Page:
I think Ms Margaret McPhee needs to find another editor for her books, or get her publisher to change the typesetter. There’re quite a few glaring typos that I don’t think are the author’s.
That said, I must commend the publisher, Harlequin, on the great cover choice for The Captain’s Lady. It is very tastefully done, and invokes a sense of wonder and romance – reminds me of Gone with the Wind. In fact, I picked up this book largely because I’ve seen the cover on Kristie’s sidebar, and the cover already hints at romance and high sea adventure, only I wish it had been a pirate story of sorts. But the Navy is just as real and well.
This new romance author has turned quite an enjoyable read, although it isn’t really your award-winning nor tear wrenching high drama romance. The powerful kind from veterans like Lisa Kleypas, Judith Ivory and Elizabeth Thornton, that shakes up your emotions and makes you want to stay up late to finish it. Nope, it certainly isn’t that, but it was a pleasant read.
Kudos to McPhee for a well-researched backdrop and a reader friendly narrative. Her story arc, a woman disguising herself as a young man to escape an unwanted marriage, isn’t new, but she has taken that common story and woven a fascinating tale out of it.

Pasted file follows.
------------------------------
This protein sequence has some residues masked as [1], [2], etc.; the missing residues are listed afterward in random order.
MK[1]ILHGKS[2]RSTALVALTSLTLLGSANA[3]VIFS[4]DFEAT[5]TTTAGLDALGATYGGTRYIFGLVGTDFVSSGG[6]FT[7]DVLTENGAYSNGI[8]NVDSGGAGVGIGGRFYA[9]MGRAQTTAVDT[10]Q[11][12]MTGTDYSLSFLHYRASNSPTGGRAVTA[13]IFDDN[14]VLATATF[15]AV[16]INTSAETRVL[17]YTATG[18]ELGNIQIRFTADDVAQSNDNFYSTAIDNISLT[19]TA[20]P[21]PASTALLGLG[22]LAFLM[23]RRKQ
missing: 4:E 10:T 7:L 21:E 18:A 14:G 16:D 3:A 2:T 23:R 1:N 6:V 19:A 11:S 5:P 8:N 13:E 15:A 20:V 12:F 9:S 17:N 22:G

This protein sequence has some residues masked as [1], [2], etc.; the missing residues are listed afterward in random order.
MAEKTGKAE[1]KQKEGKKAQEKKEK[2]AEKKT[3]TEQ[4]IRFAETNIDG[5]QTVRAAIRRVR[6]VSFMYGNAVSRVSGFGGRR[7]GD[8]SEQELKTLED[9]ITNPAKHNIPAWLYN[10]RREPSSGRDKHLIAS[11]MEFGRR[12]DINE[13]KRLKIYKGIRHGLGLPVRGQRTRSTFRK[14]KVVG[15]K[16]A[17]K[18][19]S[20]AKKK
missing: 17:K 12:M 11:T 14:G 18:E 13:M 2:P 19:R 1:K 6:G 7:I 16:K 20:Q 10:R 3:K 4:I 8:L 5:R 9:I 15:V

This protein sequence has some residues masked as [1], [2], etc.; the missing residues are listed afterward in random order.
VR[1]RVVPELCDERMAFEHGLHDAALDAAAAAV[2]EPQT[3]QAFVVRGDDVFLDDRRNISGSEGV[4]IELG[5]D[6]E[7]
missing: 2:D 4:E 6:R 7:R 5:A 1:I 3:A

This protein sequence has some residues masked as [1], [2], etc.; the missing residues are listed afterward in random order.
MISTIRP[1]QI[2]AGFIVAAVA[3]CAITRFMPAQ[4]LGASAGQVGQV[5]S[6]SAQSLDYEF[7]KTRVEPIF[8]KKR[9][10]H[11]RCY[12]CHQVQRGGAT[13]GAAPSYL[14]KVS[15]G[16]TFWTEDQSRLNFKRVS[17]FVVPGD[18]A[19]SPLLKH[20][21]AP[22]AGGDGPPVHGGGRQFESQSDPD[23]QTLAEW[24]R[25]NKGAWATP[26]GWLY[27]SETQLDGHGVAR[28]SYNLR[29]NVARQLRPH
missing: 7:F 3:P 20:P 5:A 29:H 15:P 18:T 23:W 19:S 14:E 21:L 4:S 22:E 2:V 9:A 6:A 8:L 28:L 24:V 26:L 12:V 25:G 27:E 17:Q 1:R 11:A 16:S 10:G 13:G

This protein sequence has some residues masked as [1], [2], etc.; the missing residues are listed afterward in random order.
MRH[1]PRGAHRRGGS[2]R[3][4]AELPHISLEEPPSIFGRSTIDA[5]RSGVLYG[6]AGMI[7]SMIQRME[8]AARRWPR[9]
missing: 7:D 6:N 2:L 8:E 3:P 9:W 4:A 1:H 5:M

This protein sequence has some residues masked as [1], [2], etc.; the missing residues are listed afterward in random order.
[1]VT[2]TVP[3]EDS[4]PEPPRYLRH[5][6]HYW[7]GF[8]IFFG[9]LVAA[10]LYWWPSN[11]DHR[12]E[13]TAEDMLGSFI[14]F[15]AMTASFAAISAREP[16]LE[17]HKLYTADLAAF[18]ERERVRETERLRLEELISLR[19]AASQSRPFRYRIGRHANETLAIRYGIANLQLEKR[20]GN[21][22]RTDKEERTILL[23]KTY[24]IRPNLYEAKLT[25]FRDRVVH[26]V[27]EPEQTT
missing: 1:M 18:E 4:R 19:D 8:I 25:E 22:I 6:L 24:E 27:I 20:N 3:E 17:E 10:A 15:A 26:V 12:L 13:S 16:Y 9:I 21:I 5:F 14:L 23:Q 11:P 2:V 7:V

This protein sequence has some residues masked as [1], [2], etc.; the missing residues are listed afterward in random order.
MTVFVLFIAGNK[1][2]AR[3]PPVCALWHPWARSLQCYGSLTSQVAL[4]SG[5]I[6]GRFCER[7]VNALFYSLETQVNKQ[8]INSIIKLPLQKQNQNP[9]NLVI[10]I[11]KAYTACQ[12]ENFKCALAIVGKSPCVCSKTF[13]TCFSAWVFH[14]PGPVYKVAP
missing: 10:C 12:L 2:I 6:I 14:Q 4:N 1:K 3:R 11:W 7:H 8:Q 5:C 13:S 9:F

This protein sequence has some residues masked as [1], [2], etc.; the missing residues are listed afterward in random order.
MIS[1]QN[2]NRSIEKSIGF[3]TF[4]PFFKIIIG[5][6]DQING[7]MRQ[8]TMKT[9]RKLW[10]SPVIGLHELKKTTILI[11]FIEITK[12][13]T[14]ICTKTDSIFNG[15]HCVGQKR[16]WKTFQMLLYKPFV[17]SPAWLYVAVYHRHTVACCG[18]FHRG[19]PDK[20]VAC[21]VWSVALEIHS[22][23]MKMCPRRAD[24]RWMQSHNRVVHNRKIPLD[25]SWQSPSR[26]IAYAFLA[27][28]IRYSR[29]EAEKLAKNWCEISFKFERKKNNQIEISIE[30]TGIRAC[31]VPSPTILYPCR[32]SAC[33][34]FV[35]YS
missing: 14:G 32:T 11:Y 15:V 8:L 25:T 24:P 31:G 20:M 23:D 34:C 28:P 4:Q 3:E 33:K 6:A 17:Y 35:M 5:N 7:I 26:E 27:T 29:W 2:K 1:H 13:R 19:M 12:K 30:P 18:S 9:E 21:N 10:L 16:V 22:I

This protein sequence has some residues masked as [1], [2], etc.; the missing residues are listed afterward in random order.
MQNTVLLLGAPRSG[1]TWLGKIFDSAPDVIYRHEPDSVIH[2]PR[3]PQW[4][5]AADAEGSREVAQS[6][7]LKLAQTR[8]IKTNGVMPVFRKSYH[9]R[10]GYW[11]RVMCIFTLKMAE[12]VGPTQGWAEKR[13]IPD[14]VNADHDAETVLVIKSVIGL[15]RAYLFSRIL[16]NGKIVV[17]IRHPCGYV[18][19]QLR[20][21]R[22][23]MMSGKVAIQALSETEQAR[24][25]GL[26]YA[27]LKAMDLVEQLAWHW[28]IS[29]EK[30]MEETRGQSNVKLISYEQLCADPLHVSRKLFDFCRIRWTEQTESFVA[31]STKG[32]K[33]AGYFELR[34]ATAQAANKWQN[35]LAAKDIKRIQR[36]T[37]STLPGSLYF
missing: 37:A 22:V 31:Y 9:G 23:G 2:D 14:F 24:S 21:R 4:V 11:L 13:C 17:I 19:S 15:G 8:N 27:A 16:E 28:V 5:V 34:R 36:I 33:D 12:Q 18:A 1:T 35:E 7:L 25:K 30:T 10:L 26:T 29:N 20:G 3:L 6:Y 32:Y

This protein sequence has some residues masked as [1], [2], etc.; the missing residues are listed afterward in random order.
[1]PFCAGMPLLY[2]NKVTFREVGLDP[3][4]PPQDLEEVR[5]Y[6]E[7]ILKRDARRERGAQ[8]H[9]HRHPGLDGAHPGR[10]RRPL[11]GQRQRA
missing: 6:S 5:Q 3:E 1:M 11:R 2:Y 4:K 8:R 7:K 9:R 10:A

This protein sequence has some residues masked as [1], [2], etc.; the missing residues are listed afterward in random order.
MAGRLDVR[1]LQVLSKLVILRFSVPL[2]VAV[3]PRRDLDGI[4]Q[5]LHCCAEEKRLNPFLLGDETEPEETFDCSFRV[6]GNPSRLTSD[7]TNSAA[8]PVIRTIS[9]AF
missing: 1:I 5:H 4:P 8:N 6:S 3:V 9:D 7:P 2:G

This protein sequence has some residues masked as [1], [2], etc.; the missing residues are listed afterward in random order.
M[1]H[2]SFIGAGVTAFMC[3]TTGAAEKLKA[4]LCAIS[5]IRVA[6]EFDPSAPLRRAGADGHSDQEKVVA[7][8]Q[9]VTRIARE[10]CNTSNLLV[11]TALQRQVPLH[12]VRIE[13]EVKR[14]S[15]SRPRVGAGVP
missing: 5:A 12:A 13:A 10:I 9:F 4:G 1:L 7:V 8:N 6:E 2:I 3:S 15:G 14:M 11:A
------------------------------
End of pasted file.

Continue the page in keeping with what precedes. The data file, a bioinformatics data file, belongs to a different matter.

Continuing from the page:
The heroine, Georgiana, is given to heroic impulses that sometimes lend her in trouble, for example, jumping into an icy fast-flowing river to fob off the undesirable attentions from an unwanted suitor and almost drowning for that. While the hero, Nathaniel Hawke, is stubbornly reticent about his feelings, but totally honourable in his treatment of the heroine. The story is fleshed out by members of Hawke’s clue crew whose concern for ship’s boy, George, is rather endearing. Their loyalty towards their own is also admirable. I may look out for her subsequent efforts, but will be passing this on. It’s not really a keeper on my limited and precious shelf space.